Oil Barons and Memories of Ice Cream

Trip Start Jan 31, 1996
Trip End Ongoing

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Flag of Ecuador  ,
Thursday, March 17, 2005

"You're from Toronto are you? Well we're not going to hold that against you." Our new neighbour, a Tony Soprano look-alike, said to us after a brief introduction.
"And let me guess, you must be from Alberta," I replied.

First encounters with Albertans are always pretty much the same for me. It's as though they're just about to catch up to us Ontarians in a competition that we didn't even know was taking place.

Ellen and I are stretched out in hammocks outside our cabaņa, perched high on a hill, waiting for the sun to set. Two kilometres below lies the peculiar village of Vilcabamba. El burro hee-haws somewhere close by as a couple of horses chase one another far below. A tiny yellow bird sits on a green cactus as multi-coloured butterflies flit near Ellen, attracted perhaps by her red t-shirt.

Vilcabamba sits in what's commonly known as the "Valley of Longevity". Supposedly there are a number of residents here who have succeeded in living more than 100 years. It's said that there are a couple of old-timers in town who are more than 120 years old. Clean living, mountain spring water and a diet high in fibre are said to be the reasons for this phenomenon, but I'm not so sure.

There's a potion here that's made from mountain cactus. It's called San Pedro or San Pedrillo, depending on who you talk to. People travel from far and wide to experience the hallucinogenic effects of this concoction.

It's been 22 years and I still remember the side effects of almost a week of regular percodan injections while in Toronto General Hospital. I'd had major back surgery. A wonderfully vivid three-dimensional vista of gnomes were skiing Alpine in the 1.5 ft x 3 ft white ceiling tile above my head. Then a cascade of vanilla ice cream rolled in from where the wall met the ceiling, right down to the edge of my bed. When I would close my eyes, the ice cream would vanish. When I opened them, the image would repeat itself, over and over. After all these years, I still want to ski that slope - taste that ice cream.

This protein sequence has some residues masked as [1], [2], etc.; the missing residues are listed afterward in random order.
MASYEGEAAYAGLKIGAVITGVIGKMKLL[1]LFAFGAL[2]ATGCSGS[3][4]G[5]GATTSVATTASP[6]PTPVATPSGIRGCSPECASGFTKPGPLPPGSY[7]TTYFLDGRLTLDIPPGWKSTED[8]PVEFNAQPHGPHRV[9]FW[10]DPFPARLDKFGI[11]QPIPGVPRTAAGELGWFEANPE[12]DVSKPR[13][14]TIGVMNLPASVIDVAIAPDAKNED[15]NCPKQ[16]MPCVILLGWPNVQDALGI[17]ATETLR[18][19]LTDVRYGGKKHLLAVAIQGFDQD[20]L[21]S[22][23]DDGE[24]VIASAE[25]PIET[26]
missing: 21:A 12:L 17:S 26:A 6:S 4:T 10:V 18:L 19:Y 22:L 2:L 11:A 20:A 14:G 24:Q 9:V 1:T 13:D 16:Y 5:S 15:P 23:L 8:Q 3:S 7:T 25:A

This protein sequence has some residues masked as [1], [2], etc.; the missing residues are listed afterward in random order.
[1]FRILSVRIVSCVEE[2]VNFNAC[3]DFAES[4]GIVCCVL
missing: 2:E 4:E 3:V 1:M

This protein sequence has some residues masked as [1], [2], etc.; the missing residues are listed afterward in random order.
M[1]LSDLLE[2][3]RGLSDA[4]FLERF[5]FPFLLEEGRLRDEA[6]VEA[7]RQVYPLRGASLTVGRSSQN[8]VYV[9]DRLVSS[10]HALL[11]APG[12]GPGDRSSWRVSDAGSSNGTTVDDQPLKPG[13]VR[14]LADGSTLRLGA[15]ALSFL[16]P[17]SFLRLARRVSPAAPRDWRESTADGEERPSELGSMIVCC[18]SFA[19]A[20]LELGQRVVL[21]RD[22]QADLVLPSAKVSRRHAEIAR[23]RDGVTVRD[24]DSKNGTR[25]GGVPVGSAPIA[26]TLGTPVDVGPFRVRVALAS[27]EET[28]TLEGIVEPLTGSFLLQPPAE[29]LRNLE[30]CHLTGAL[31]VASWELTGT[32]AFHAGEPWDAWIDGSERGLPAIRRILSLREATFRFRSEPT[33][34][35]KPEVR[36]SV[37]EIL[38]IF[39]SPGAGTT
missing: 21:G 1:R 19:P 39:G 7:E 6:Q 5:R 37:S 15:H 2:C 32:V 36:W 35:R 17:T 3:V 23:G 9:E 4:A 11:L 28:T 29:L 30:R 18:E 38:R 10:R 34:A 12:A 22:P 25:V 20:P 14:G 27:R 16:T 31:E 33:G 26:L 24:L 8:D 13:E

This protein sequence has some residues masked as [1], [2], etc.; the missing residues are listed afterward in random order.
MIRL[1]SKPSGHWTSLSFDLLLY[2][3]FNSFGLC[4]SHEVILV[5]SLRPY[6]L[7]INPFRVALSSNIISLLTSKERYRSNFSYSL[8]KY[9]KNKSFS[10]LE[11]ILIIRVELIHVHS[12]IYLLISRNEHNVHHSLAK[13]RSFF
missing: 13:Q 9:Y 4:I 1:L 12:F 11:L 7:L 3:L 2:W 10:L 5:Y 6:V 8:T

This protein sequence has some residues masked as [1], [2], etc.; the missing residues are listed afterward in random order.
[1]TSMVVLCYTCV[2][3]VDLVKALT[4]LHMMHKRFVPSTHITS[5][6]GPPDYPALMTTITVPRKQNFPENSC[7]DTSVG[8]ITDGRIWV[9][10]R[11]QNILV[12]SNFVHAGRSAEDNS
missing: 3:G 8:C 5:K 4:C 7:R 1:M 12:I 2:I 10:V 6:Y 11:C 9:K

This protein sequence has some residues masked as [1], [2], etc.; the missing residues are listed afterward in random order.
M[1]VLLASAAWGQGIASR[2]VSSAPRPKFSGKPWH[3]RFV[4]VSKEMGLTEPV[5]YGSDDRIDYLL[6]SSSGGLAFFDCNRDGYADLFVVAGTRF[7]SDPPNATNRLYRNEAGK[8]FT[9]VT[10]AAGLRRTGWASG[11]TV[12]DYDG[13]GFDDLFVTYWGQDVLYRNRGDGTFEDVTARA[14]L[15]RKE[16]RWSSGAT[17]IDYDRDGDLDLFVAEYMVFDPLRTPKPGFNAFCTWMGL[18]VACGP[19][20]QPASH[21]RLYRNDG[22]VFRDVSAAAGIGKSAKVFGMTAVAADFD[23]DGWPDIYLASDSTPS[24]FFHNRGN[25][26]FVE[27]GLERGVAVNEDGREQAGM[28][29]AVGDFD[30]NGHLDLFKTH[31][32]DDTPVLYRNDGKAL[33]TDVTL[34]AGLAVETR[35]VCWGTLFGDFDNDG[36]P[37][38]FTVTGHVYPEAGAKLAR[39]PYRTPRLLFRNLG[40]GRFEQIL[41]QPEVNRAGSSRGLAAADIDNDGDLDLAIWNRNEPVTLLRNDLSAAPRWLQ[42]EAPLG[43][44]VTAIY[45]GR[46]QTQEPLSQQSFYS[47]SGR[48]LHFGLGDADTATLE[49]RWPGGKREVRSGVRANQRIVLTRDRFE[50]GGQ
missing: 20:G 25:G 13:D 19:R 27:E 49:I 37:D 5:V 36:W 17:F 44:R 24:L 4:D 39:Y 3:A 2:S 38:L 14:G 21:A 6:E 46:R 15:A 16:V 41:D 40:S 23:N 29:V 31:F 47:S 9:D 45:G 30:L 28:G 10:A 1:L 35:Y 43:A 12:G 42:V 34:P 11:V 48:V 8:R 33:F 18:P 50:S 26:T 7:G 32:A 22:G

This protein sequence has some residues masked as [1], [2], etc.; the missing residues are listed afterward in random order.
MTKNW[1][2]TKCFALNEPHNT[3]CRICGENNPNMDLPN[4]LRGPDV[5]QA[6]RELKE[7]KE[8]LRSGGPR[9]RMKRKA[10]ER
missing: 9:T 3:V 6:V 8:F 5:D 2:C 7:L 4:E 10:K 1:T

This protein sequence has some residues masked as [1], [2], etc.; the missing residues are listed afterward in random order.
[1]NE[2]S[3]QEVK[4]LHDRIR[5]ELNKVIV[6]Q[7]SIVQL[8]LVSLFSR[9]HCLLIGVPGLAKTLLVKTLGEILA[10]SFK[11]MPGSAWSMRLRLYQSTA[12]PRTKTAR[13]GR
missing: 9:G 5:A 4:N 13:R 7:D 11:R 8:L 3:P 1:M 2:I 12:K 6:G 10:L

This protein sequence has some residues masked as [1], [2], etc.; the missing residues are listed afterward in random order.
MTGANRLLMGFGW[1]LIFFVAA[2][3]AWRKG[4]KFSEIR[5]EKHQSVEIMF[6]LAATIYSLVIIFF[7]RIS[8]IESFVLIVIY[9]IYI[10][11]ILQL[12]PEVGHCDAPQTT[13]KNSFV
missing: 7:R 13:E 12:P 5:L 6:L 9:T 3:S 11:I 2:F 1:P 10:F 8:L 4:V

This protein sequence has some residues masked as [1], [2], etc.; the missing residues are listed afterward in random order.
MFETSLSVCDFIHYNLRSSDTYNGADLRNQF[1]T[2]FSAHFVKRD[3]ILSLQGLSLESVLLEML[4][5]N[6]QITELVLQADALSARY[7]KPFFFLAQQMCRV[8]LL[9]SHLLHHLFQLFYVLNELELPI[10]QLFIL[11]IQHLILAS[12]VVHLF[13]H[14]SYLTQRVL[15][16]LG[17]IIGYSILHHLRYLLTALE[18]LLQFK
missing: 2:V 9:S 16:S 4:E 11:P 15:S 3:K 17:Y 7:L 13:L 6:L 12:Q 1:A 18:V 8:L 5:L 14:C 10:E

Down in the outdoor patio restaurant, Ellen and I are beginning to wonder about the Albertans. They have a lot to say, but not much of it is about what they are doing here. There are three of them - two men and a woman - all about 50 years old, we guess. They are accompanied by two silent Ecuadorians. One is a large indigenous fellow. His eyes are in constant motion scanning the entranceway to the restaurant. The other is older and of European extraction, a bit like a younger Paulie Walnuts from the Sopranos. He watches the back entrance. I looked for a shoulder holster under his jacket, but he's only wearing a t-shirt.

Oil barons, we wonder? There is massive oil drilling going on in the Amazon basin and itīs a very contentious issue. A high rate of cancer exists in that area and oil spills are the suspected cause. Foreign oil executives are not very well-liked here.

Enough of this James Bond intrigue. Yesterday I noticed an old graveyard with a big padlock on its gate, on the road into town. Tonight I'm going to jump the fence and take a look at the headstones - to see for myself how long these people live. Then maybe in the morning, I'll take a spin down the San Pedro highway.

Of Note: Vilcabamba is in southern Ecuador, about 50 km from the Peruvian border. Check out our happy hillside escape at www.izhcayluma.com.
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